However, the information in the message is false.
Eagles do not undergo the process of rebirth described in the slide show. In fact, the story is simply an allegory about change and does not reflect the real life cycle of eagles. Presumably, the creator of the slide show invented the eagle rebirth story as a means of illustrating his or her concepts regarding the role of change in our lives. Unfortunately, the author has presented the rebirth story as if it was factual and therefore many recipients tend to take it literally.
Of course a closer review soon reveals the absurdity of the tale. The story does not explain how the eagle could possibly survive without food or water for the five months of its transformation. Moreover, an eagle’s talons and beak continue to grow throughout its life and therefore do not grow old and unusable as claimed in the story. And its feathers are also continually replaced. The American Bald Eagle Information website notes:
For those of you who have e-mailed me wondering if it’s true that an eagle goes into seclusion, plucks out all of its feathers, sheds its beak and talons, and then renews itself, is a myth/legend. It’s possible the eagle renewal myth/legend was derived from a biblical metaphor. I didn’t deduce it is a myth/legend from the contents of a book. Both science and logic indicate an eagle can not survive for any length of time without his/her feathers, beak and talons. Exposure and starvation would overcome the eagle long before a physical renewal could occur. An eagle’s beak and talons grow continuously, because they are made of keratin, the same substance as our hair and fingernails. Eagles molt in patches, taking almost half a year to replace feathers, starting with the head and working downward. Not all feathers are replaced in a given molt.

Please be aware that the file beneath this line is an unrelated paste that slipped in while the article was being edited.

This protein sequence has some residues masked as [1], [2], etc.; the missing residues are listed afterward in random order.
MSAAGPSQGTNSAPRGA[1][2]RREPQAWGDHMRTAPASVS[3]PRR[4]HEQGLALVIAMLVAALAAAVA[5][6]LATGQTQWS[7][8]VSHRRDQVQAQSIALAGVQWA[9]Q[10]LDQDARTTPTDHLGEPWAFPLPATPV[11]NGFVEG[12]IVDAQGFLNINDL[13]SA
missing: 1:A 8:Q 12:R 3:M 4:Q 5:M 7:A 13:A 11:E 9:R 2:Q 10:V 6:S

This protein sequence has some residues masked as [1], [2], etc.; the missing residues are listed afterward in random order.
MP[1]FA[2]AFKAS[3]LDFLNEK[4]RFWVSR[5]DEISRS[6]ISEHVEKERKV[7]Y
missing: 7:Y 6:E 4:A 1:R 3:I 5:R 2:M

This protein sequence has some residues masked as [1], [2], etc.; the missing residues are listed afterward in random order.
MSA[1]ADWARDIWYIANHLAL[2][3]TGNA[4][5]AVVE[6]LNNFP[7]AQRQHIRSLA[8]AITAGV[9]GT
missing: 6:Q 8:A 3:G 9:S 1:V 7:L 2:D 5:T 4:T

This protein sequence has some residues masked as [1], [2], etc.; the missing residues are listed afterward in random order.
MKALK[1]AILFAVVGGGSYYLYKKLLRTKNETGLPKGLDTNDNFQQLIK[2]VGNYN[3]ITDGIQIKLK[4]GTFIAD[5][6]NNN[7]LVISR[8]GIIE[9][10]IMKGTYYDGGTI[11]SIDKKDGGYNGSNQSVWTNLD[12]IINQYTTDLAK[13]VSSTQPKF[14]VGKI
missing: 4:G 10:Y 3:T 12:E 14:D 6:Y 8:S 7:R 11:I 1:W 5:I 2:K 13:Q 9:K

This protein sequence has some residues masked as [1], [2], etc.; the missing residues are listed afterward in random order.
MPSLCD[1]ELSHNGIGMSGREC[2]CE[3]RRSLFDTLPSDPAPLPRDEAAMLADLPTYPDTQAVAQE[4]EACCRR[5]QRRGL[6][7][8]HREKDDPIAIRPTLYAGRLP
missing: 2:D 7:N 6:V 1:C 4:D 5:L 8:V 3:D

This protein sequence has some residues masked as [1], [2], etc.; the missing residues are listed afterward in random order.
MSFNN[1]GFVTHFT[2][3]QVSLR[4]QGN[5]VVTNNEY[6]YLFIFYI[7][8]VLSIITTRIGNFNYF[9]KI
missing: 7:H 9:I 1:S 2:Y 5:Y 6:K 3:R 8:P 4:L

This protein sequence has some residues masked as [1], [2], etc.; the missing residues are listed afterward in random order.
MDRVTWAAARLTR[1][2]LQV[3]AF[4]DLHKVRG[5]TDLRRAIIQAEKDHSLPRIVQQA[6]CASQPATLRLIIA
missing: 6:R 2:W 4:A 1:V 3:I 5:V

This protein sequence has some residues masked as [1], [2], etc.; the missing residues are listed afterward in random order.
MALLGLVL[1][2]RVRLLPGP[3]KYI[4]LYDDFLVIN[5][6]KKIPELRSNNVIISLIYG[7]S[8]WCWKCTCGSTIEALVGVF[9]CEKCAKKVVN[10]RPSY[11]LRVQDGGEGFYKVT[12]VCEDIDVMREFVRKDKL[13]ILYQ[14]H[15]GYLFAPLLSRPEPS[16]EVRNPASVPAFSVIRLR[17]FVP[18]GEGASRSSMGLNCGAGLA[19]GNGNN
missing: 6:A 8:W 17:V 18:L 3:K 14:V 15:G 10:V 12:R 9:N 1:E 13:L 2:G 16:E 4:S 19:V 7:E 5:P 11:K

Bald eagles typically live between twenty and thirty years in the wild. The lifespan of other species of eagles may vary, although none are known to reach seventy years in the wild.
Although scientists have studied eagles of various species for generations and much has been published about them, no credible sources back up the “eagle rebirth” story in any way. There are, however, plenty of reliable sources that dismiss the story as a foolish hoax.